Book printer raided in gangmaster investigation

Jo Francis
Tuesday, July 27, 2021

One of Europe’s biggest book printers has become embroiled in a ‘gangmaster’ scandal involving the exploitation and abuse of foreign workers.

A worker at Grafica Veneta inspects work in progress. Image: Grafica Veneta
A worker at Grafica Veneta inspects work in progress. Image: Grafica Veneta

Renowned Italian book printer Grafica Veneta has been named as a company where Pakistani workers supplied by a specialist contractor were being exploited, and paid €4.50 (£3.85) per hour for a 12-hour shift at the business. 

According to a report in TGR Veneto, the workers were supplied by BM Services in Trentino, which is run by two Pakistani citizens. BM Services specialises in packaging and finishing services of publishing products for third parties.

A dawn raid at Grafica Veneta’s premises in Padua near Venice was carried out by the police as a result of ‘Operation Pakarta’, which began investigations in May 2020 after a Pakistani individual was found bound and beaten at the side of a road.

“The details of how the workers lived, many of them just arrived in Italy, are gruesome. Picked up at dawn, they were brought back in the evening to two houses near the company, where they lived crowded and supervised. Those who rebelled against the system, making contact with the trade unions, were kidnapped, robbed of documents and cell phones and brutally beaten. This is the case of eleven findings on the roadsides between the provinces of Padua and Venice of Pakistani citizens gagged and with their hands tied behind their backs,” TGR Veneto stated.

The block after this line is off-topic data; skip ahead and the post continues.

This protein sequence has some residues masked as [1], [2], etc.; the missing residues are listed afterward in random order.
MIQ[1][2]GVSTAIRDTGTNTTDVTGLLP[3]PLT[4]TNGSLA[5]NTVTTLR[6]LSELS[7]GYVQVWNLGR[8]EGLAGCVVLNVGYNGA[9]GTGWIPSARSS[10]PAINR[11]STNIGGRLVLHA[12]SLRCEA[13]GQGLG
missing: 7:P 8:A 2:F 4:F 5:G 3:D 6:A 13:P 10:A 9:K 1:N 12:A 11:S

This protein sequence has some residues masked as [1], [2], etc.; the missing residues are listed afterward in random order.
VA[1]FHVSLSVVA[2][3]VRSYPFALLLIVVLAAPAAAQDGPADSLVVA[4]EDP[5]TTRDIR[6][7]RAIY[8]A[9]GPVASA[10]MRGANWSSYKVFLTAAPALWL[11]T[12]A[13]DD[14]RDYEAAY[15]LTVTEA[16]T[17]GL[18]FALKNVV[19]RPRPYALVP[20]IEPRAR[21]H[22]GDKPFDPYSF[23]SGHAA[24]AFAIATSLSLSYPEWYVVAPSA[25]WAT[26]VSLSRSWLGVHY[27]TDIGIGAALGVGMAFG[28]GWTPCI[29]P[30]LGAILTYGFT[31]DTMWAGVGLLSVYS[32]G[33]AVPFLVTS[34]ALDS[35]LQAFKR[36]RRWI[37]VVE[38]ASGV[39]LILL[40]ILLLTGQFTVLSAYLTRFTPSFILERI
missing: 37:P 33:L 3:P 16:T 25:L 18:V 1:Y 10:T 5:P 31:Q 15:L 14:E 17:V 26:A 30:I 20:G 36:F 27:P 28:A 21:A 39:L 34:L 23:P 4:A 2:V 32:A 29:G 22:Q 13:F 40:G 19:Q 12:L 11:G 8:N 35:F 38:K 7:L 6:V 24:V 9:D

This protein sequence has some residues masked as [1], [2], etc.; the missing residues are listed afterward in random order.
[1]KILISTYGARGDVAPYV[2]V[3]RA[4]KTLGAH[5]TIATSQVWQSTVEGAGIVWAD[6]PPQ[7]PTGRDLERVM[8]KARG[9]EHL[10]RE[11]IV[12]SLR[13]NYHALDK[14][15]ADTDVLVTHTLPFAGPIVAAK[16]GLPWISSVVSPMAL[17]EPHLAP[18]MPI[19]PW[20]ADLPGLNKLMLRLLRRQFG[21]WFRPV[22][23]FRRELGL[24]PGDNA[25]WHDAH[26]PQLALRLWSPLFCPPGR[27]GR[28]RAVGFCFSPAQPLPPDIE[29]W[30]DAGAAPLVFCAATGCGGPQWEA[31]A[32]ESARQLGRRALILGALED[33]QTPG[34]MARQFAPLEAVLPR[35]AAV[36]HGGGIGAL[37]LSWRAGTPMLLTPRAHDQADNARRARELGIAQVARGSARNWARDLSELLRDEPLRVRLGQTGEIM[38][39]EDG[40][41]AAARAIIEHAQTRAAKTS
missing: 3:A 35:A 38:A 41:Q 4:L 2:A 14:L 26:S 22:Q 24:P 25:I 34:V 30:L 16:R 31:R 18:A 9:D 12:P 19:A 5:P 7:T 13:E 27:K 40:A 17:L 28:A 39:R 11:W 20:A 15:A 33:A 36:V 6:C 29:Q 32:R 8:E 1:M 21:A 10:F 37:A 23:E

Five Pakistani citizens are reportedly now in prison, while Grafica Veneta managing director Giorgio Bertan and security manager Giampaolo Pinton are said to be under house arrest.

In a statement posted to Instagram yesterday evening, Grafica Veneta president Fabio Franceschi said the firm was “completely unaware” of the gangmaster activities, and implied that other print firms could also find themselves caught up in the situation.

Translated from the original Italian, he said: “It is believed to highlight that the company that managed the contract is interested in other similar contracts not only in Veneto but also in other Regions of Northern Italy, in fact the performances of BM in favour of Grafica Veneta represent a very modest part of the total activity carried out by this company in the graphic sector.

“Grafica Veneta was completely unaware of what would seem to emerge from the investigation, and moreover the object of the objection to its officials concerns only and exclusively an alleged obstacle to the investigation, an obstacle that has never been posed by the company Grafica Veneta which instead intends to collaborate with the police and the judiciary to restore legality in the first place and therefore the truth.”

The firm prints for many UK publishers, with recent work including the Collins English Dictionary & Thesaurus and Irish Dictionary. 

The situation appears likely to raise ESG (Environmental, Society and Governance) issues among clients. An industry source commented: “Most of the [UK] publishers shop with Grafica – ouch.” 

Grafica Veneta's huge 100,000sqm factory encompasses offset printing including nine web presses and two sheetfed models, as well as digital printing, and in-house binding. It handles runs from multi-millions to limited edition art books and overnight print-on-demand.

A spokesperson for Grafica Veneta told Printweek the firm would issue a further statement later today. 

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